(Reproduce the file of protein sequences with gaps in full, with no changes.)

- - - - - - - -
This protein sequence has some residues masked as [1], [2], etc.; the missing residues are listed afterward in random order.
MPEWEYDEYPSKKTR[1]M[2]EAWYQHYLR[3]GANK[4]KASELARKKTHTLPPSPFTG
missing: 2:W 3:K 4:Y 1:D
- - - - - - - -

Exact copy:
This protein sequence has some residues masked as [1], [2], etc.; the missing residues are listed afterward in random order.
MPEWEYDEYPSKKTR[1]M[2]EAWYQHYLR[3]GANK[4]KASELARKKTHTLPPSPFTG
missing: 2:W 3:K 4:Y 1:D